As you no doubt already know if you care in the slightest, the cancelled NBC sitcom Community has been picked up by, of all entities, Yahoo! Leading to the question of whether Yahoo! is generously propping up Community after its total failure in the marketplace, or vice-versa.
On the one hand, NBC’s decision to cancel the show came out of left field.; most TV critics seemed to think its renewal for a sixth season was a fait accompli. Unlike the third and fourth season finales, the fifth season finale didn’t even try to put a button on the show as a whole, to work as an ersatz series finale.
So of course Hulu seemed like a natural home for a sixth season, given that a) Hulu hosts the first five seasons already and b) Hulu has been having real trouble getting anyone to take its original streaming content seriously (forget Netflix, Hulu’s stumbling behind Amazon). But then that fell through, and we’ve all had time to come to terms with the idea that there was never going to be any more Community.
And now there is. Thirteen episodes, distributed weekly through some means we’ll just have to learn about when the time comes. Will it be good? Will it be bad? Will it be really uneven, funny in places, less funny in others? I’m guessing that last one.
I’d just like to see a little closure for the characters. That may sound odd, given how plot- and joke-driven Community is compared to something like How I Met Your Mother or the Office. But before the fifth season started, I spent some time rewatching the show, skipping episodes I didn’t care for and focusing on my favorite episodes of the show: “Debate 109,” “Conspiracy Theories and Interior Design,” “Geography of Global Conflict,” “Pillows and Blankets,” and I noticed that they all had a lot of Jeff/Annie interactions. Then the fifth season spent its second and third episodes focused on re-establishing the Jeff/Annie relationship dynamic. This was an especially odd choice given that Troy would be leaving the show after the fifth episode, and these were storylines that barely featured him.
I want to see the thirty-five-or-forty-year-old (depending on which episode you’re willing to ignore) burnout and the twenty-four-year-old coed hook up, is what I’m saying. I went looking for the fan community, and found out that the bit at the end of the fifth season finale, the part where Jeff is wearing a magic hat and he looks at people and then a door opens? You remember, or else you haven’t read this far down.
There’s a little sound clip that plays as he looks at each person in turn, what he’s remembering about them. The bit that plays with Annie, the last one he looks at, is “‘Milady?’ ‘Milord,'” an exchange between the two of them from waaaay back in the first season. Two of the other three clips were from season five episodes, and the other was a joke. But it turns out that “milady/milord” is a shibboleth for the online pro-Jeff/Annie community, such as it is. Plus when the magic hat makes the robot open the door (I’m not saying this was a very clever conceit) Jeff looks askance and focuses on the Dean instead of Annie, whom he had been looking at, and the Dean shoots him an oddly knowing glance. If you assume, as the majority of mainstream Community criticism did (and yeah fair bit of irony describing talking about Community as mainstream) that it was Jeff’s collective feelings for the Greendale population which got the door open, the business with the Dean makes no sense. If you conclude instead that it was Jeff’s oft-denied passion for Annie which got the door to open, then it’s a joke.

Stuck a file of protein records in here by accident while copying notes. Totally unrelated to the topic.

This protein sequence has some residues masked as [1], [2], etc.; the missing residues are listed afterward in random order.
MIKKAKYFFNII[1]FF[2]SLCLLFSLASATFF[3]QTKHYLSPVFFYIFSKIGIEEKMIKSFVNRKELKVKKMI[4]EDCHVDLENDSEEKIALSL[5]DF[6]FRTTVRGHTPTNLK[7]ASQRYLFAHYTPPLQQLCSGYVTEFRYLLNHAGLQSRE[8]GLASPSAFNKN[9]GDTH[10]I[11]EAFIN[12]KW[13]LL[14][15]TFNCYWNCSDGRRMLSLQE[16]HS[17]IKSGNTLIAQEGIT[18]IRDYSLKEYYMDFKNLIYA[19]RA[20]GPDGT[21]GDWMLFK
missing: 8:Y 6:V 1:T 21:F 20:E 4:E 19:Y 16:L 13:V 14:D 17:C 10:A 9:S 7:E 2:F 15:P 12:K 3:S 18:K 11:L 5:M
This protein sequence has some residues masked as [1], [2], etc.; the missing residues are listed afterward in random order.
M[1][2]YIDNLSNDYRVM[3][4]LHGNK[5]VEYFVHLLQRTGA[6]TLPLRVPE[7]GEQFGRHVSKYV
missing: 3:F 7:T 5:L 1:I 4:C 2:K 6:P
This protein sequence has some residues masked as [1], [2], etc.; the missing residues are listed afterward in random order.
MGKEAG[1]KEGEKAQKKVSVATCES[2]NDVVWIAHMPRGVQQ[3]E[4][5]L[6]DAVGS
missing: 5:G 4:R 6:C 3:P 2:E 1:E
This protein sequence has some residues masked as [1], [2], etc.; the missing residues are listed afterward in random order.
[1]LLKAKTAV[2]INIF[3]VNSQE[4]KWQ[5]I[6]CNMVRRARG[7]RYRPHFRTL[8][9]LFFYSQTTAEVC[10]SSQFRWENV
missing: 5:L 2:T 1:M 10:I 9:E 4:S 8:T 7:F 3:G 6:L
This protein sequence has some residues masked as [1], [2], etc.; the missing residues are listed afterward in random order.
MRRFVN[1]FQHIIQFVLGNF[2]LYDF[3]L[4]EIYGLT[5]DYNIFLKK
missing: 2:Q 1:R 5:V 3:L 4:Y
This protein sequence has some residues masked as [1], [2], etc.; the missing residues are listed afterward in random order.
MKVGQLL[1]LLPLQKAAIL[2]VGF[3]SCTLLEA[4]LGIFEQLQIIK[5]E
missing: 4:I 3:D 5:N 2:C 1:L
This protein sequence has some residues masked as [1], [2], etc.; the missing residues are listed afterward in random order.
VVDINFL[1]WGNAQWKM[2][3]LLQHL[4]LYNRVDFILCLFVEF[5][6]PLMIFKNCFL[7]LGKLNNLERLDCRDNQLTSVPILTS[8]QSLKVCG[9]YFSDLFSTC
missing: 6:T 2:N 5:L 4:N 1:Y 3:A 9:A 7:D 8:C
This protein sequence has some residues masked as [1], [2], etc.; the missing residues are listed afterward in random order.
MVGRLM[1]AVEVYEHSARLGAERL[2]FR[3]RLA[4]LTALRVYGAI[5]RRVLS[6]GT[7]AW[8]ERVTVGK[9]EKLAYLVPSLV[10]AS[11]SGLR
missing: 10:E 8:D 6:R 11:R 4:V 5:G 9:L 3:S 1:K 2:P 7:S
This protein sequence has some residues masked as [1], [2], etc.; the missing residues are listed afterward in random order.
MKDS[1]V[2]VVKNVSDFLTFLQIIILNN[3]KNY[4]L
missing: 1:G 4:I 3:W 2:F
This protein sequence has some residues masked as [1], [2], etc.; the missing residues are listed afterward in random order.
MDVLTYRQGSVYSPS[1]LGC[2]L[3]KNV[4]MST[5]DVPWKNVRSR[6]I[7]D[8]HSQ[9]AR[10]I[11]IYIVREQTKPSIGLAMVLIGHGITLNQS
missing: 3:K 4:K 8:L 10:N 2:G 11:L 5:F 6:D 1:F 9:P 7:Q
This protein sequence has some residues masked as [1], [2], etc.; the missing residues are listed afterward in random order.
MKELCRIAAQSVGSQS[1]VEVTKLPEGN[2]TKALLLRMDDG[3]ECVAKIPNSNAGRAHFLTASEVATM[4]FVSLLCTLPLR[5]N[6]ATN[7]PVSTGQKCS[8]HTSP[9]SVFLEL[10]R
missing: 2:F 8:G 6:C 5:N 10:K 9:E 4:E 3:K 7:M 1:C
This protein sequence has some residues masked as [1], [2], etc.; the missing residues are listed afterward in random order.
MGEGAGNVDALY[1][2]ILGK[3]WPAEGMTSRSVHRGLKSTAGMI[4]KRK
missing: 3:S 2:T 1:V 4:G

So the implication was that in a sixth season there’d be some motion or change on the Jeff/Annie relationship front. Particularly when you pair it with Annie’s brief speech just before this scene, and the cut to Jeff’s reaction in the middle of that. In the days after the fifth season finale I saw these things paired together in more animated GIFs on Tumblr than is healthy for anyone, alongside lengthy analyses and diatribes and arguments and even fanfiction, I’m not proud. It was a bleak time. My wife is a wonderful person and sympathetic to my investment in a relationship between a man whose name is spelled JEFFREYWI (plus some other letters) and a woman who is tiny and fierce and a neurotic overachiever, plus her name starts with a vowel. Even she eventually got tired of my harping on it, though.
Anyway. I’m about to shut up about this, but: over the course of the first three seasons, Jeff and Annie map surprisingly closely to the first two-thirds or so of a conventional romance novel plot structure. You have your beliefs-that-must-change, your internal and external conflicts, it’s all there. It stalls out at the tail end of season three, and season five seems to have been dedicated in part to getting their relationship back to that place.
(Best joke from the fourth season: the episode where Abed and Troy pretend to swap bodies, and the Dean pretends he’s swapped bodies with Jeff. Annie (and Shirley) go to the Dean with a problem, and the Dean responds the way Jeff usually does: he drops what he’s doing and makes solving Annie’s problem his number one priority. Also he flirts with Annie, in character as Jeff. None of that is the best joke from the fourth season. The best joke from the fourth season is that Annie can’t help herself from responding to the flirtation. Shirley calls her on it, and her response is a panicked “I have a problem!”)